Lentil Soup

While I was growing up in Greece, my mother prepared meatless dishes during the week and made dishes with chicken, pork or beef tenderloin on a Sunday. Sunday was a special meal. The whole family looked forward to it. We all gathered around the table, to enjoy any type of meat with some kind of vegetable or starch, that my mother had prepared (like the roasted chicken with potatoes - Roasted Chicken with Potatoes in the oven) one of my first posts. Living in the US, I’m trying to incorporate that same principle that my mother had, by trying to cook meatless dishes during the week, and enjoying meat on a Sunday. Sometimes I accomplish that, but other times it’s quite difficult.

Lentil soup is a common dish to prepare during Lent. This year, Greek Easter falls on May 5th thus our Lent period is still on. It began on March 18th and it will last till our Easter Sunday which is seven weeks from March 18th. Our Easter follows the Julian calendar and should not coincide with Easter of other faiths. During Lent, strict food restrictions apply. According to our Greek Orthodox customs, meat, fish or poultry is forbidden to eat (except crustaceans) even dairy and olive oil. The only two days that we are allowed to eat fish is March 25th (Fried Cod in Beer Batter) when we celebrate our Greek Independence Day and the Annunciation of Virgin Mary (or Evangelismos of Theotokos - pronounced: E-van-geh-lee-zmos of Thee-ott-oh-kos), and on Pam Sunday.

Living away from the Mother country is always difficult to establish these rules. As hard as I try, there are days that I will have to skip the tradition and end up cooking a dish with meat. Lentil soup is easy and fast to make, and since my family likes it, I cook it often during Lent.

Enjoy!!!

Makes 8 servings (approximately 15 oz each or 2 cups per serving)

½ cup olive oil
¾ cup chopped onion
1 tbsp chopped garlic
1 ¼ cup sliced carrots
1 lbs lentils (16 oz)
8 cups water
14.5 oz can diced tomatoes
15 oz can tomato sauce
1 tsp salt
½ tsp cumin
2 tbsp chopped parsley
4 bay leaves

Wash the lentils and remove and foreign objects, like tiny rocks that might have escaped into the package. Set aside.

In a Dutch oven, over high heat, pour the ½ cup olive oil. Add the chopped onions and garlic. Sauté till transparent. Add the sliced carrots and the lentils. Add the tomato sauce, the diced tomatoes,salt, cumin, chopped parsley, bay leaves and the 8 cups of water. Let it come to a boil, lower the heat and let it simmer for one hour. Remove from heat. Before serving remove the bay leaves.

Nutrition Facts
Serving Size
15.613 oz (442.6g)
Amount Per Serving
Calories 344
Calories from fat 122
Total Fat 13.5g
Saturated Fat 1.9g
Trans Fat 0.0g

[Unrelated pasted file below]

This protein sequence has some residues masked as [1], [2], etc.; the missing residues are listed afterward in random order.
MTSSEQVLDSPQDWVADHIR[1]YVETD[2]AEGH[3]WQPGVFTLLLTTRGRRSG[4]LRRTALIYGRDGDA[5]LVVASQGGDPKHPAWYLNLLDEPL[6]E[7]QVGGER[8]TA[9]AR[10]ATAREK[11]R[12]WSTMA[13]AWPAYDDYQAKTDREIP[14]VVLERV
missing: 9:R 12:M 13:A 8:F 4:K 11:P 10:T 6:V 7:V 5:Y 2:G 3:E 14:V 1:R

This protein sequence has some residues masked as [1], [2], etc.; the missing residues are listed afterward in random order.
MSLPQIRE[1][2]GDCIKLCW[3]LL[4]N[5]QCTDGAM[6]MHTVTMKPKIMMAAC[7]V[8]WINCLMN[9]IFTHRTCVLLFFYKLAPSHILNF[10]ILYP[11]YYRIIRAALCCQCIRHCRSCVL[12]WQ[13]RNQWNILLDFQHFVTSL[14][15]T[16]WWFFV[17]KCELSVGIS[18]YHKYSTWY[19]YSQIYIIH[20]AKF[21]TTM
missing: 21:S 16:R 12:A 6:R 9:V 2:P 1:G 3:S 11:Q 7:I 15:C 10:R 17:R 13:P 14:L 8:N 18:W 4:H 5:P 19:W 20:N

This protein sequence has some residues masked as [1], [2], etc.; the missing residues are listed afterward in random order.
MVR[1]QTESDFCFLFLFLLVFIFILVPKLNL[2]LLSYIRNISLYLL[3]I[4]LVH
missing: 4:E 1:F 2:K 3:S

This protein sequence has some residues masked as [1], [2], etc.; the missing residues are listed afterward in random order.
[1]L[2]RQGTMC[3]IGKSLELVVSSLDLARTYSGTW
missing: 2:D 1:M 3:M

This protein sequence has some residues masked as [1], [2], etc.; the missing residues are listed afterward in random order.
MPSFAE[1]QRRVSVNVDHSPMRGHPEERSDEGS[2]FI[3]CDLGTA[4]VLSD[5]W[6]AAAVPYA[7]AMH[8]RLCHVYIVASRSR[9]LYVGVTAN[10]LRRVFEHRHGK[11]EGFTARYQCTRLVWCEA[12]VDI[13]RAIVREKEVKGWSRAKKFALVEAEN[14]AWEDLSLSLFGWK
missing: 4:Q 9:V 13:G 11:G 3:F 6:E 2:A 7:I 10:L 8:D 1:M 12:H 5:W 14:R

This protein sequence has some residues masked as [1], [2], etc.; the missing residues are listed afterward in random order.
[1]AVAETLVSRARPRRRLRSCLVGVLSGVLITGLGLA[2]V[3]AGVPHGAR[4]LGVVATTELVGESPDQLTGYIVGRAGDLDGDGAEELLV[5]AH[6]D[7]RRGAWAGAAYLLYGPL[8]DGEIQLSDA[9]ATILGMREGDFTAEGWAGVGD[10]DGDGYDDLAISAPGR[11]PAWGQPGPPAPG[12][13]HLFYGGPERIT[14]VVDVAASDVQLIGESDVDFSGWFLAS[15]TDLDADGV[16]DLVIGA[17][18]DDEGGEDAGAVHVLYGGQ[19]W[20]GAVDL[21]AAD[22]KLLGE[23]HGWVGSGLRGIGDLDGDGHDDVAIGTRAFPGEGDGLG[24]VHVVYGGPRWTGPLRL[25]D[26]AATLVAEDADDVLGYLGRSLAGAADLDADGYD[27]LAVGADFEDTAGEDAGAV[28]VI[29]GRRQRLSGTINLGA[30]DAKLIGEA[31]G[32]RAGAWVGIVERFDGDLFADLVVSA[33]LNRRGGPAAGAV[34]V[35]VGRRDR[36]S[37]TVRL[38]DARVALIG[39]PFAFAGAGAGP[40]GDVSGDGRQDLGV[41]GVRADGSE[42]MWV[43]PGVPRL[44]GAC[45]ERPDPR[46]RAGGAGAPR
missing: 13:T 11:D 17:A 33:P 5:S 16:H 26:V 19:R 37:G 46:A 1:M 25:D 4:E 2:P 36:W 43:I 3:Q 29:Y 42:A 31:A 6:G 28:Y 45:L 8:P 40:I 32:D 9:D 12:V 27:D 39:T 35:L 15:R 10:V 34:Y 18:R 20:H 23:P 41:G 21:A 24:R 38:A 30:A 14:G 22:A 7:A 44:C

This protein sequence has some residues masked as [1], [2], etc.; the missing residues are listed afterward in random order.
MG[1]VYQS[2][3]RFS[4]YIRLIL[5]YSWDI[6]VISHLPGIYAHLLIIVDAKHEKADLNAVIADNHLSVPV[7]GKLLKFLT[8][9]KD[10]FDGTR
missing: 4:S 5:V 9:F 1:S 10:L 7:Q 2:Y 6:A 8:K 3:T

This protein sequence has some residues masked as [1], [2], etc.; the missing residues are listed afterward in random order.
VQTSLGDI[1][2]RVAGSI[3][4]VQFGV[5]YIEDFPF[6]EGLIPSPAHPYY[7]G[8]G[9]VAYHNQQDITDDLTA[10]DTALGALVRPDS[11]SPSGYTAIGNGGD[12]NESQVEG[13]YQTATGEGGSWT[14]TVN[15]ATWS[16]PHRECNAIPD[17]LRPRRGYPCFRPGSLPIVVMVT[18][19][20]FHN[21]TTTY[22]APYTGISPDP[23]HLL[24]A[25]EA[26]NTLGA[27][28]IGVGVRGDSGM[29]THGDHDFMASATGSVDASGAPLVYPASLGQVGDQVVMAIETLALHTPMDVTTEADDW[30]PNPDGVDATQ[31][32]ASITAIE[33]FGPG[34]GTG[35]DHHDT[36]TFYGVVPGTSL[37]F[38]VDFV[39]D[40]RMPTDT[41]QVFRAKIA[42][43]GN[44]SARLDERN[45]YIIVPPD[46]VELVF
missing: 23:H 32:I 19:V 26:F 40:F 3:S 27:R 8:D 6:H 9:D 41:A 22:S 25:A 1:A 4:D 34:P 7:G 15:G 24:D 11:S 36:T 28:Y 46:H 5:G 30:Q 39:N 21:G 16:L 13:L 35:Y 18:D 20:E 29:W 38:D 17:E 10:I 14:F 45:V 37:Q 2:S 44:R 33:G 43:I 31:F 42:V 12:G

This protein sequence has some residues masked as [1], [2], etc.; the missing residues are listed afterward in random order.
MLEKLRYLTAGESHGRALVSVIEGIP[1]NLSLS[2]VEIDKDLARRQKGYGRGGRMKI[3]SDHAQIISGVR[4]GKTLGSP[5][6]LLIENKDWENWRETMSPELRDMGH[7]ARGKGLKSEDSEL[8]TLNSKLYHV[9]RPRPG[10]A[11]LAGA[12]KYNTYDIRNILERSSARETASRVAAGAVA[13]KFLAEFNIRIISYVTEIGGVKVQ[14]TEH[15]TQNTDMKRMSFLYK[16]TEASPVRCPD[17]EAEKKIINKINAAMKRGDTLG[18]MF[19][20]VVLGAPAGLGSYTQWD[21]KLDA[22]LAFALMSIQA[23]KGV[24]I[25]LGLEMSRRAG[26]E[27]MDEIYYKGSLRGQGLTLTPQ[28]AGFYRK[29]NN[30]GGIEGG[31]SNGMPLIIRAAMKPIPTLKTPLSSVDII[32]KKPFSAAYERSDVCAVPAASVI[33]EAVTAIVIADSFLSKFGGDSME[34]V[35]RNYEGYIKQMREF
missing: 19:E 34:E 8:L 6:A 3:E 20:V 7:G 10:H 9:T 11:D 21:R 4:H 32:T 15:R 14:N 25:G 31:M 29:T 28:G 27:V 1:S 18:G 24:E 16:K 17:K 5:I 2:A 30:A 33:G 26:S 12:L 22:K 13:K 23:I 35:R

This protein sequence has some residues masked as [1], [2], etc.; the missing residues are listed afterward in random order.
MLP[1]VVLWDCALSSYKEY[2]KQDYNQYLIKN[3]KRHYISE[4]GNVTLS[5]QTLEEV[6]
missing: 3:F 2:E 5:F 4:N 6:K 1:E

Cholesterol 0mg
Sodium 596mg
Total Carbohydrates 42.1g
Dietary Fiber 19.4g
Sugars 6.1g
Protein 16.2g


Ground turkey spaghetti sauce or Makaronia me kima

Per my daughter’s request, I’m posting my Greek style Bolognese sauce or Makaronia me kima (pronounced ma ka ro nia me kee mah) , which approximately translates to “Spaghetti with meat sauce”, or as I have always called it “spaghetti sauce”. My daughter happened to walk in as soon as I finished making this sauce. She commented that the house smelled wonderfully from all the herbs and spices, and asked if I could make some and freeze it for her to have on hand, when she is on her own. Of course, I granted her request.

Bolognese sauce originated from Bologna, Italy, and while this style of meat sauce incorporates vegetables in it, like carrots and celery, the Greek style spaghetti sauce, like my mother used to make, omits these vegetables. I have tried it with shredded carrots and diced green peppers, when I have the time; but most likely, I will make it the way it is made below. The Greek version is quick and quite easy. No long hours of cooking so that the wine will evaporate like the Italian version. Within an hour, you have a sauce that you can serve either on whole-wheat pasta, gluten free pasta or over spaghetti. You can substitute the ground turkey with ground beef, as the actual Greek translation of “kima”(kee mah) means ground beef (my mother always made it with ground beef). Sprinkle some shredded romano cheese, or like my mother used to shred kefalotyri (pronounced ke fa lo ty reh) similar to romano cheese, or kasseri (pronounced ka se reh) cheese which is similar to provolone or muenster cheese but a bit harder when it’s aged. Enjoy!

Ground turkey spaghetti sauce or Makaronia me kima 

Makes 10 servings

½ cup olive oil
1 cup chopped onion
2 tsps chopped garlic
1 1/2 lbs ground turkey
15 oz tomato sauce
15 oz diced tomatoes
1 tsp salt
½ tsp freshly ground pepper
½ cup chopped parsley
1 tsp oregano
1 tbsp chopped basil
1-1 ½ cans of water

Dice the onion and garlic. Chop the basil and parsley. Set aside. In a deep saucepan sauté the onion and garlic in the olive oil. Add the ground turkey. Sauté till browned. Continue stirring and add the diced tomatoes and tomato sauce. Add one–one and a half cans of water; let it come to a boil and then simmer for about an hour till most of the liquid is absorbed.

Nutrition Facts
Serving Size 1 serving (183.5 g)
Amount per Serving
Calories 274
Calories from Fat 174
Total Fat 19.3g
Saturated Fat 3.8g
Cholesterol 69mg
Sodium 534mg
Total Carbohydrates 6.0g
Dietary Fiber 1.8g
Sugars 3.5g
Protein 20.0g